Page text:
No, it's not the title of the latest Girls Gone Wild video. But thanks for asking.
Michelle Wie has perplexed women golfers Annika Sorenstam, Helen Alfredsson and Paula Creamer by ditching a major to play with the men instead.
They feel that perhaps Wie ought to concentrate on winning on the women's tour before even considering the men's tour.
Look, she has never made the cut on the PGA tour, and golfers like Sorenstam wonder what kind of guidance the 18-year old Wie is receiving from her parents.
“I really don’t know why Michelle continues to do this," Sorenstam said. "We have a major this week and, if you can’t qualify for a major, I don’t see any reason why you should play with the men.”
You could call it sour grapes, except Wie has done nothing to get sour over. It's not like she's had success that would make anyone jealous. And, of all the golfers, Sorenstam should know what she's talking about.
For yes, Annika also took a detour in her career to try and play against the men. But at least she did it after accomplishing a lot in the women's game and just wanted to try it before she retired. No one can blame her for that.
But the arrogance of a young girl who can't even beat the women, thinking she has a chance against the men is just too much to accept.
Helen Alfredsson has doubts about the advice Wie is receiving from her parents.
“I feel kind of sad for her,” Alfredsson said. “I think she’s a very good person. I feel sad for the guidance that she seems to not have in the right direction."
Wie, who is managed by her parents, pulled out of the Women's British Open at Sunningdale. Instead, she has a sponsor’s exemption for the Legends Reno-Tahoe Open at Reno, Nev. It is her eighth PGA Tour event.
Did I mention she has never beaten the ladies? And never made the cut against the men?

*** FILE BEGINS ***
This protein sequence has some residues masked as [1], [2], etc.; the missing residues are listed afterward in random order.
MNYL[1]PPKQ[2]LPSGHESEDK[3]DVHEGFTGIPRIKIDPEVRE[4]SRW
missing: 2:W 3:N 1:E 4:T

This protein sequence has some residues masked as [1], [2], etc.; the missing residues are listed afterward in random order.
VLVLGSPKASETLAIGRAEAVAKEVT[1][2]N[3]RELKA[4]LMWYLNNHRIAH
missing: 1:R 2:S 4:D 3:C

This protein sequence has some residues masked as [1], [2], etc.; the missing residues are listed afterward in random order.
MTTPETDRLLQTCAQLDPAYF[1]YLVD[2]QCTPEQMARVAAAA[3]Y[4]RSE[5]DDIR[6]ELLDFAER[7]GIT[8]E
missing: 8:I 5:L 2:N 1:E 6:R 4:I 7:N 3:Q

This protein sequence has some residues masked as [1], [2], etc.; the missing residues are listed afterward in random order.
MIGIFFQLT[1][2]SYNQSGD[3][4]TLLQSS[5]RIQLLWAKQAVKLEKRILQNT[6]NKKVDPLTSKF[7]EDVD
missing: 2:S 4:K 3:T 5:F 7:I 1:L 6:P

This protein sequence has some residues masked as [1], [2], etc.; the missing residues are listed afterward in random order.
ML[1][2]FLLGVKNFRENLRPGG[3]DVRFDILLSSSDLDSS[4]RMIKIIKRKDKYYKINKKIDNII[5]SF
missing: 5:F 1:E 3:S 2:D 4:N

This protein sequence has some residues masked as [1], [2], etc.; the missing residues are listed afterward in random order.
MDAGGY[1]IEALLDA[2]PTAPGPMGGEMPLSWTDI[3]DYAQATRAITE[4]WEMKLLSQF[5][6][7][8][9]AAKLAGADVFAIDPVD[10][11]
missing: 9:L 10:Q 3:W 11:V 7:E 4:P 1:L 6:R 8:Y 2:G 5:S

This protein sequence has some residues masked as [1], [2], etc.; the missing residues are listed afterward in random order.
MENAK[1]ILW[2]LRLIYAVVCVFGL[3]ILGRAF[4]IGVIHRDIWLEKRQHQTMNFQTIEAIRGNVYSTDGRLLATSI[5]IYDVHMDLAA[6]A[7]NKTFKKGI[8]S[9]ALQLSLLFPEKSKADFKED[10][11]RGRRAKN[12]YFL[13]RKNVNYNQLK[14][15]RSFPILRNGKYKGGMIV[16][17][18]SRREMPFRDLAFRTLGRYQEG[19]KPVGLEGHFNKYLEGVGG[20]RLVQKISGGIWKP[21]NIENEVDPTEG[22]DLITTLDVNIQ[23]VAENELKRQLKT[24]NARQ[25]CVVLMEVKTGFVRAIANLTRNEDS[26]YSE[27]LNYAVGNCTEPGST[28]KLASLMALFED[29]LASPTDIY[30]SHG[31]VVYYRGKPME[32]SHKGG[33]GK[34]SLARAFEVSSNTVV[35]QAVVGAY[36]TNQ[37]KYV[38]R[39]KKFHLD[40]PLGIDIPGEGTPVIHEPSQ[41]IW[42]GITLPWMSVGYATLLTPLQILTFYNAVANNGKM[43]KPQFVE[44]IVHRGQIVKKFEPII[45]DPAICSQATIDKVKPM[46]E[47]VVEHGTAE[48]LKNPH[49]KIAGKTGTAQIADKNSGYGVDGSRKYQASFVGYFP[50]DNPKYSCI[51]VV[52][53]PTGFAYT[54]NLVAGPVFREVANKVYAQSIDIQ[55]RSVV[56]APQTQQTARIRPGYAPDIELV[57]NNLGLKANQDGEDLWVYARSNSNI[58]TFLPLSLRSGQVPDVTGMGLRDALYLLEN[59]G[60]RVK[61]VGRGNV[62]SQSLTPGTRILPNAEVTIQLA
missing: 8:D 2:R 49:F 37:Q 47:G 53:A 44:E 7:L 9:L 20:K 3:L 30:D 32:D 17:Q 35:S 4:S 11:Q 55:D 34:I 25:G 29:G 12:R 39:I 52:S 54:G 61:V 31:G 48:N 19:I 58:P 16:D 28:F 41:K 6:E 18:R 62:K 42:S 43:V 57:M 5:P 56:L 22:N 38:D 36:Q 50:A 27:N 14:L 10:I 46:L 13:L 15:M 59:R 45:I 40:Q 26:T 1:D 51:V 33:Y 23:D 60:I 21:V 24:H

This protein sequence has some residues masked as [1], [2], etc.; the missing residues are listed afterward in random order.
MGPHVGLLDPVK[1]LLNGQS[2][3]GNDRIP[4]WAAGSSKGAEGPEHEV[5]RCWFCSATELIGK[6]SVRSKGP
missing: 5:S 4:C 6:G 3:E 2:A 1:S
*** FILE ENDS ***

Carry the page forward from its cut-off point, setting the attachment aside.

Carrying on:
For her part, Wie seems unfazed by the criticism.
“There are going to be criticisms entering this tournament, but at the same time I’m just doing what I feel like I want to do, and it’s going to be a lot of fun,” Wie said.
Reno sports books have made Wie a 500-1 long shot in the second-tier tournament, which opens Thursday. The PGA tour is a poor place to improve your confidence as a golfer.
David Leadbetter, who has worked with Wie for years, blamed her family for making bad choices and said she has more to lose than to gain by playing at Reno this week.
Listen, at the risk of sounding like a jerk here, men are better golfers than women. Generally speaking, they hit the ball farther and higher. That's why women's tees are closer to the pin than the men. That's why there are separate tournaments for each.
That's not to say that I am opposed to allowing women to play with the men. As I said, when Sorenstam did it, it was late in her career and it was only after she had achieved much success on the women's tour. I have no problem with that.
But as even her women counterparts will tell you, Wie's decision to skip an opportunity to work on her game and learn how to win seems like an awfully poor choice to me.
Come to think of it, I guess you could say I'm a bit teed off about it.
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